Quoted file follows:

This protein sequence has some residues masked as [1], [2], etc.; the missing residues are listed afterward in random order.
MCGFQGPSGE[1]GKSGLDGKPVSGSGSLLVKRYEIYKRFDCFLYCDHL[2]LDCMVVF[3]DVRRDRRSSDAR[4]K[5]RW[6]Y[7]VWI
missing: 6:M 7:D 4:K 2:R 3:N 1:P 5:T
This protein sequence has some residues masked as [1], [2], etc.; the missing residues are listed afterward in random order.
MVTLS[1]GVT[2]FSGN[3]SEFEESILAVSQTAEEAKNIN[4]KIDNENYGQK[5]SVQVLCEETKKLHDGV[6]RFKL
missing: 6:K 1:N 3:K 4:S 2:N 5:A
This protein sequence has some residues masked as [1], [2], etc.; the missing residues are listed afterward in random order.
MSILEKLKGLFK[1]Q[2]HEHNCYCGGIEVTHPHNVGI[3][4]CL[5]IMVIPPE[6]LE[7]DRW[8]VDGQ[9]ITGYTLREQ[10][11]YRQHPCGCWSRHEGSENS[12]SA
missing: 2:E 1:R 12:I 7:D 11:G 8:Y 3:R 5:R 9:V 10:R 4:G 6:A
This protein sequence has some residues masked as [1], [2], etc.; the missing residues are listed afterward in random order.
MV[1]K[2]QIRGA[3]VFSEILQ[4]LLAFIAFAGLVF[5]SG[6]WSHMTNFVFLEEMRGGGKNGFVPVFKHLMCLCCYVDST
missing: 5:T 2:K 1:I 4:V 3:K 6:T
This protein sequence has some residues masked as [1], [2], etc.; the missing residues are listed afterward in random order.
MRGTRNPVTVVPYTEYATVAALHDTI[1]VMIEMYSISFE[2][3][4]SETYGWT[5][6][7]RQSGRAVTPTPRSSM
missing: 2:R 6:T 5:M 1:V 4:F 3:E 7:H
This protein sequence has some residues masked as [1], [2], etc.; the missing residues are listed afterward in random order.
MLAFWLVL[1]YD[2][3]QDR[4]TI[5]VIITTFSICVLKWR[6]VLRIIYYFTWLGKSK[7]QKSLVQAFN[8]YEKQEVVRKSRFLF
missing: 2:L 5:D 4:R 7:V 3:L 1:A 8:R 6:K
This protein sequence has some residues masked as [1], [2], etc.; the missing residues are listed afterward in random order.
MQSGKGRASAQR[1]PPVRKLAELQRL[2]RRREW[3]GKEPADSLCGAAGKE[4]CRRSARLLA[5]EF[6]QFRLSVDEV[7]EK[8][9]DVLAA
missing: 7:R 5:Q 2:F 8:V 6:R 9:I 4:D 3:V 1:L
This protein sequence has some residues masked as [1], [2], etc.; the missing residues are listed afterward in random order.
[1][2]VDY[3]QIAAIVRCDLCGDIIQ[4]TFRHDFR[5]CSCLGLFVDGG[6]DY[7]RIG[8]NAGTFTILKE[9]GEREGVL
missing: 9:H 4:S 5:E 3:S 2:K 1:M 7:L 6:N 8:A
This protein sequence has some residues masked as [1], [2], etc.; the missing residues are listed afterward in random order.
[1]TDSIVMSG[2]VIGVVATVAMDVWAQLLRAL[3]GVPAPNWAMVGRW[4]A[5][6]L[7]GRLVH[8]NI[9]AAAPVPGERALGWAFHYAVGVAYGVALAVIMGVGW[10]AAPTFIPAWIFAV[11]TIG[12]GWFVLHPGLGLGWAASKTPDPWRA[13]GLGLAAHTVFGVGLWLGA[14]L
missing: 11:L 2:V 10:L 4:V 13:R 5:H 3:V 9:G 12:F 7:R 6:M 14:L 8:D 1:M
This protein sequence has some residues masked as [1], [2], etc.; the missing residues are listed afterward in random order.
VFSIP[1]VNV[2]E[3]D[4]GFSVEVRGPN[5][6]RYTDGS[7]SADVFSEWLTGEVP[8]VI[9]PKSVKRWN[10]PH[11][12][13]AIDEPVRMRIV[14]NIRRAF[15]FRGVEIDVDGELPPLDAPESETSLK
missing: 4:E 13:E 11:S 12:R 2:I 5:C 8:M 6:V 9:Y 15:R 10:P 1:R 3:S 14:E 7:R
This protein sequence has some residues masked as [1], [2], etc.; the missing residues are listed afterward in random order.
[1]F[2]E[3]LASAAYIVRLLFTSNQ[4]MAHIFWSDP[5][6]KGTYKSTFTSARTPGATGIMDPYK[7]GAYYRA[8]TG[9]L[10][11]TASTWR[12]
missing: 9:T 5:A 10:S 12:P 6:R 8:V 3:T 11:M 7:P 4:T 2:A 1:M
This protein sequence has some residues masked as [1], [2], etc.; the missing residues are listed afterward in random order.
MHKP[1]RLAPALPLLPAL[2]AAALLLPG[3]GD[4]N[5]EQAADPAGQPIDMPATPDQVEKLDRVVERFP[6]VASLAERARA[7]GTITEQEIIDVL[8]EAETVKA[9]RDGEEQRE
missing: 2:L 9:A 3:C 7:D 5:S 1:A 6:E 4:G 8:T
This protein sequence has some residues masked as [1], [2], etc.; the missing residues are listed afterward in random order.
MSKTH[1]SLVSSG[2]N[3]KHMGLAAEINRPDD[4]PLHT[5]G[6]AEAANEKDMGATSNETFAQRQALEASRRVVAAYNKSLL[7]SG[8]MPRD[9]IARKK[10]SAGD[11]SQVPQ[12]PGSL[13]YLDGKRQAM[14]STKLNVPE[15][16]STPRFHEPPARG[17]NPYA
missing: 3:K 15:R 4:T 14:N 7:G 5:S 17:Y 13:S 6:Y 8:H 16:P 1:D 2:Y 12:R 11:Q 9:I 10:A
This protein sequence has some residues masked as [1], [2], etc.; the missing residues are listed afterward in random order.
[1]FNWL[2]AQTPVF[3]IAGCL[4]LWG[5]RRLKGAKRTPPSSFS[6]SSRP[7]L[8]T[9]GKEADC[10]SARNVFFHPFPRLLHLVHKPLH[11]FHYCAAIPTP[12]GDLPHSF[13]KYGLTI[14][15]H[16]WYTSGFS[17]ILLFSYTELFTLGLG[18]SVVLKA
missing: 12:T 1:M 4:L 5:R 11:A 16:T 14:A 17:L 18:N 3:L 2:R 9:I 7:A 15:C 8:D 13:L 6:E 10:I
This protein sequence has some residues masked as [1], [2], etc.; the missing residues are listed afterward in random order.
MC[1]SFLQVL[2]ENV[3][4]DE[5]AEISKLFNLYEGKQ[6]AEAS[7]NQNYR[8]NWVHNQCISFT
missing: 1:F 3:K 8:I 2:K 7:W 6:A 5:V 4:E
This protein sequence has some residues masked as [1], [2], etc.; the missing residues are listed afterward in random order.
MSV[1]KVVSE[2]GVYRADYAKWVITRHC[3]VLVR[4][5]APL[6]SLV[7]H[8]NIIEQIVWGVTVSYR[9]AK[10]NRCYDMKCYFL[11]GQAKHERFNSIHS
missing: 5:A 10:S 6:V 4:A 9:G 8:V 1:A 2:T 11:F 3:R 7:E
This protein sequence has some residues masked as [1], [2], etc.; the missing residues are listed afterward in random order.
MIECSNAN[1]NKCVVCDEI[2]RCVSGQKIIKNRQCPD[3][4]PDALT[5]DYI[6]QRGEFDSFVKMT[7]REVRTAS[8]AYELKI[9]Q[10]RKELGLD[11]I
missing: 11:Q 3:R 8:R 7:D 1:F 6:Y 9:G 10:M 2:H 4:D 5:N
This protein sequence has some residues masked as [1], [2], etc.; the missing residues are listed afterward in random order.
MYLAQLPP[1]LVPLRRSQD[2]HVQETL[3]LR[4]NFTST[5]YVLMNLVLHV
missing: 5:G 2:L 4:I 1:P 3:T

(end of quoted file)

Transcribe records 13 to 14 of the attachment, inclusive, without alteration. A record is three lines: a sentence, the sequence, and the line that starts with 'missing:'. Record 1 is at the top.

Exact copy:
This protein sequence has some residues masked as [1], [2], etc.; the missing residues are listed afterward in random order.
MSKTH[1]SLVSSG[2]N[3]KHMGLAAEINRPDD[4]PLHT[5]G[6]AEAANEKDMGATSNETFAQRQALEASRRVVAAYNKSLL[7]SG[8]MPRD[9]IARKK[10]SAGD[11]SQVPQ[12]PGSL[13]YLDGKRQAM[14]STKLNVPE[15][16]STPRFHEPPARG[17]NPYA
missing: 3:K 15:R 4:T 14:N 7:G 5:S 17:Y 13:S 6:Y 8:H 16:P 1:D 2:Y 12:R 11:Q 9:I 10:A
This protein sequence has some residues masked as [1], [2], etc.; the missing residues are listed afterward in random order.
[1]FNWL[2]AQTPVF[3]IAGCL[4]LWG[5]RRLKGAKRTPPSSFS[6]SSRP[7]L[8]T[9]GKEADC[10]SARNVFFHPFPRLLHLVHKPLH[11]FHYCAAIPTP[12]GDLPHSF[13]KYGLTI[14][15]H[16]WYTSGFS[17]ILLFSYTELFTLGLG[18]SVVLKA
missing: 12:T 1:M 4:L 5:R 11:A 16:T 14:A 17:L 18:N 3:L 2:R 9:I 7:A 15:C 8:D 13:L 6:E 10:I